You can configure PRISM for either ITU.709 or ITU.2020 colorimetry and then use our CIE display, which includes 709, P3, and 2020 graticules, to easily see gamut extents in all spaces concurrently.
Diamonds and Vectors
The CIE display is only one tool that is available for colorists and editors within PRISM. You can even use a variety of applications simultaneously displaying in multiple tiles (4 on a single display MPS model, up to 8 on a dual display MPD), PRISM allows you to view different applications simultaneously. Allowing the user to customize the various displays to suit your way of working. For instance, besides the CIE display, the user can configure other tiles to be the waveform, Diamond, vector, and stop display traces. Additionally, a picture display can be used with color overlays to aid in illustrating areas of the image at certain levels or areas containing colors outside color gamut limits.
In Other Words…
To summarize the practical example, imagine a colorist working on a program in ITU.2020 color space. That program may be viewed on an HDTV. It might be displayed on a 4K UHD TV. a projector, a video wall, a computer monitor, a tablet, or a smartphone. It needs to look correct in all of these environments so the colorist must restrict their colorspace to a DCI P3 range. With PRISM, that colorist has a diverse set of applications that both make the job easier than in the past and that adapt to their preferred techniques and style. Even better, the next colorist to come into the room, who has a different style and wants to use different techniques, can reconfigure the user interface to meet their need by simply loading their layout and tool selection from a preset.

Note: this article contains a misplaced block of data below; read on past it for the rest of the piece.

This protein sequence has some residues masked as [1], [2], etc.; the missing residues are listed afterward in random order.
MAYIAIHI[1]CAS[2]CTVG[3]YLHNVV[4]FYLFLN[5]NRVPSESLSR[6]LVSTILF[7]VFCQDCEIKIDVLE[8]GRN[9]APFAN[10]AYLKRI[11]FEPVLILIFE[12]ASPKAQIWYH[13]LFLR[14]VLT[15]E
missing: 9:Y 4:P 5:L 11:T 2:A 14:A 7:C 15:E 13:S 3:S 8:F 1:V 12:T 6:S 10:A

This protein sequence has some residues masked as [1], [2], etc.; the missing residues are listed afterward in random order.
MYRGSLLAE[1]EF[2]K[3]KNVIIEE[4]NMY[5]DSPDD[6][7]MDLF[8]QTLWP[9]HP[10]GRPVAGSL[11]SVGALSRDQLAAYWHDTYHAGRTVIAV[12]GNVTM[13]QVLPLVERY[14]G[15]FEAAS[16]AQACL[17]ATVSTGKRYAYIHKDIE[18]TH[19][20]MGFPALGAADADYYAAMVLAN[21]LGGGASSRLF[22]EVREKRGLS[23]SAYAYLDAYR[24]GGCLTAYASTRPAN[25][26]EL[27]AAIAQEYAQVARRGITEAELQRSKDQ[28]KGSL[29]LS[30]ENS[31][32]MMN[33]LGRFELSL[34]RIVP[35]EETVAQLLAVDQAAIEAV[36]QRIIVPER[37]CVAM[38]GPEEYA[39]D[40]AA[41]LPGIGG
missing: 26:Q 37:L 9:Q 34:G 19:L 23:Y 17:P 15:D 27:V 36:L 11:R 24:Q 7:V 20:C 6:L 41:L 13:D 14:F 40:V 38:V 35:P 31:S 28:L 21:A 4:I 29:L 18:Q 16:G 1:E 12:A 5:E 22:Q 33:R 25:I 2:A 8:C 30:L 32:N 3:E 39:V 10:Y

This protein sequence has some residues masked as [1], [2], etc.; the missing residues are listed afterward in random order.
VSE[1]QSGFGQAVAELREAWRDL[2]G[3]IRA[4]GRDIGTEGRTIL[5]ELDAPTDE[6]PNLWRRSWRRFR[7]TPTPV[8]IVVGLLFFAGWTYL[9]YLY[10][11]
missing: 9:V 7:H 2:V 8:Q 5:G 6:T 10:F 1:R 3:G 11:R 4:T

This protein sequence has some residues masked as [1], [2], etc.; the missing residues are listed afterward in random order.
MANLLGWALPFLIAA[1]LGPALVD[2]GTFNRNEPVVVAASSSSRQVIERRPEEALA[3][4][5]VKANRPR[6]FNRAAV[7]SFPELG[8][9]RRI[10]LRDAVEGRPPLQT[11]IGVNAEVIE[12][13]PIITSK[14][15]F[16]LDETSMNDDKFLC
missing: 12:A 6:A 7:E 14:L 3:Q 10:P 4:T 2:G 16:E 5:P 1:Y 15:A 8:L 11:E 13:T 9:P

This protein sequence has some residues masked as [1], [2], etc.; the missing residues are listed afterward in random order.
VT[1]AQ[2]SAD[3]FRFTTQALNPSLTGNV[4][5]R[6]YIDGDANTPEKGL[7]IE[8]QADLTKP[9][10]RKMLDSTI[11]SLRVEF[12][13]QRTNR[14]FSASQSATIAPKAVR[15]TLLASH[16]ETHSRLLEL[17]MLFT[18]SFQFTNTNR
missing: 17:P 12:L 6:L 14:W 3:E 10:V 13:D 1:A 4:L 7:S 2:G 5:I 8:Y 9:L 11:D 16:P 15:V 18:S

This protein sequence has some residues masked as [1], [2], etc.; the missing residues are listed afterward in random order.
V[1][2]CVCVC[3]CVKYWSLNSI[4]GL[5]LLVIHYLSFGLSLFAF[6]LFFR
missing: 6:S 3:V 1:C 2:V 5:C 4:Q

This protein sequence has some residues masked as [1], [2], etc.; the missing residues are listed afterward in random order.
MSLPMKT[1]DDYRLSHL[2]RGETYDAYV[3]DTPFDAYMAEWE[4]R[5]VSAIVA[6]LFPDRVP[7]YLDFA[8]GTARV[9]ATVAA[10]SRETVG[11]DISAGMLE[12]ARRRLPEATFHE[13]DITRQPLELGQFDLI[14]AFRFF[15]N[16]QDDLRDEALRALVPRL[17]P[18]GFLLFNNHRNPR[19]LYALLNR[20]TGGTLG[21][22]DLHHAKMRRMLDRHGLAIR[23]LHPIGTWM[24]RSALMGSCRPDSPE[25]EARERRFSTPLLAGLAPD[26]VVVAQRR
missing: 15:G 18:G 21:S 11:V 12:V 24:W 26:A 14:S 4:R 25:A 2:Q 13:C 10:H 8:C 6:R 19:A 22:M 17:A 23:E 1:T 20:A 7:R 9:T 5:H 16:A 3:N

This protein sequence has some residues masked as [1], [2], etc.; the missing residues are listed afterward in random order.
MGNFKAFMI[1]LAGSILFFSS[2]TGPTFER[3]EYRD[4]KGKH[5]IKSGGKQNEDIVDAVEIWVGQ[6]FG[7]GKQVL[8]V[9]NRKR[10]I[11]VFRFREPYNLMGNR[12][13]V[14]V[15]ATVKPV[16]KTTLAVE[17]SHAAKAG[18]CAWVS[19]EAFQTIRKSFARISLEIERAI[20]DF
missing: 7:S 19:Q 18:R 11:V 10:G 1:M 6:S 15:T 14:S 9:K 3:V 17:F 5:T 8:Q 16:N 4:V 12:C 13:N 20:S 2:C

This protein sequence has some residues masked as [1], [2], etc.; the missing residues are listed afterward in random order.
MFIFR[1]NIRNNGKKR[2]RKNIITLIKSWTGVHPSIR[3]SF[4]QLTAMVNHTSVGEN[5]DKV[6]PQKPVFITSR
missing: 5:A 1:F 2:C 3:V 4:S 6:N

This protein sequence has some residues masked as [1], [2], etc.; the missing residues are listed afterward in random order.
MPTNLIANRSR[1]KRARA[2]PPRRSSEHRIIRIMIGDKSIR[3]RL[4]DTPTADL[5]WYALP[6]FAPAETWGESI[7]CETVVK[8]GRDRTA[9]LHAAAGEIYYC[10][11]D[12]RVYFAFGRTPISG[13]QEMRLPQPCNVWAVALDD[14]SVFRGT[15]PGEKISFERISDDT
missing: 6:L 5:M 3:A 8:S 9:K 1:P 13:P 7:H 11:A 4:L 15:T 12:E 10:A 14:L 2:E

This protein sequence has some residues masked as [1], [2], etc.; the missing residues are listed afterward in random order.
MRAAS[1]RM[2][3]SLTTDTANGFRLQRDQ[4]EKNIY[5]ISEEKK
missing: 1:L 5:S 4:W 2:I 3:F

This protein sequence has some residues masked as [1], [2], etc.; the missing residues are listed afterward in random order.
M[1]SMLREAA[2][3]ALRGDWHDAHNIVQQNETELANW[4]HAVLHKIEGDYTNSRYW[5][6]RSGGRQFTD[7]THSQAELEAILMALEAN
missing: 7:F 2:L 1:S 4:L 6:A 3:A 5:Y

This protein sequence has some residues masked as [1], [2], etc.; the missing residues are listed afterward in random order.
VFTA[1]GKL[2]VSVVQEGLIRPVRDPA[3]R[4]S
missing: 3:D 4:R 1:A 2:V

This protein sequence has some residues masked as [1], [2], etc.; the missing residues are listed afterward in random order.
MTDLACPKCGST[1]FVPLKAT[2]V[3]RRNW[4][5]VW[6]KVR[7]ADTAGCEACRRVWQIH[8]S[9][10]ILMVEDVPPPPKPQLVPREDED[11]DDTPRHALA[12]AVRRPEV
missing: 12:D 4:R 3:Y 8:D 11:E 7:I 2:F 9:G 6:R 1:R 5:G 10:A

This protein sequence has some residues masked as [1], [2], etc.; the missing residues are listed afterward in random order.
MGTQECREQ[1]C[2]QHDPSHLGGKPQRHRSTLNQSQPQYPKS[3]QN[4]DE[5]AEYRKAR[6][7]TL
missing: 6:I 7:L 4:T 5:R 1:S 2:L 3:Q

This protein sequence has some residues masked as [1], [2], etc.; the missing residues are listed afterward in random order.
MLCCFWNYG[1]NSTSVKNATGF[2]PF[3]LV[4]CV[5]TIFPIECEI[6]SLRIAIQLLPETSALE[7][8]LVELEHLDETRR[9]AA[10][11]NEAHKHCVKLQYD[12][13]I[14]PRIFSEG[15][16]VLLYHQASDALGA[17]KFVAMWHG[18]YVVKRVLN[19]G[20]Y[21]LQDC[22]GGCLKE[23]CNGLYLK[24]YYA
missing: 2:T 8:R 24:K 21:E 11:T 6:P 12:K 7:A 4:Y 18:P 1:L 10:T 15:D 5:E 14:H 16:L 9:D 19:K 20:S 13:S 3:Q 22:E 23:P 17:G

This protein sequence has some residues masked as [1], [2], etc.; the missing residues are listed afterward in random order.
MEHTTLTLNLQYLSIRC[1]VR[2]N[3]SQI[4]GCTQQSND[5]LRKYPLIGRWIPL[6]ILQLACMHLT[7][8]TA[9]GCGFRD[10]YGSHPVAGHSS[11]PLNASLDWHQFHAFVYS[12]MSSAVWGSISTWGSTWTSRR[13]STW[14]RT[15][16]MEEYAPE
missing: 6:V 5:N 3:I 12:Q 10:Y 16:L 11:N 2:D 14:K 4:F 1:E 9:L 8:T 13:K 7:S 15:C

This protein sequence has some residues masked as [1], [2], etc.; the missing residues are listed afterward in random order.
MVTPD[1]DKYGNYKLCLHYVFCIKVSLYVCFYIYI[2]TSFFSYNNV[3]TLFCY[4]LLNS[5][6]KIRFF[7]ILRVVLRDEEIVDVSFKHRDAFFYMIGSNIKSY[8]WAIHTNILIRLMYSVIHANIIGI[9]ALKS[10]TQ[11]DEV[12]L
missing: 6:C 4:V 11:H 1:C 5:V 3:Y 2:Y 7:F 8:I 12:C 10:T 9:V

That is the power of PRISM to help professional colorists ensure that every color they use is displayable across myriad devices. PRISM offers advanced applications to help creative professionals deliver increasingly compelling visual television experiences.
To learn more about PRISM colorimetry tools, CLICK HERE.
If you enjoyed this post, have a look at another one related to postproduction by checking out what we’ve introduced in the way of audio tools. CLICK HERE.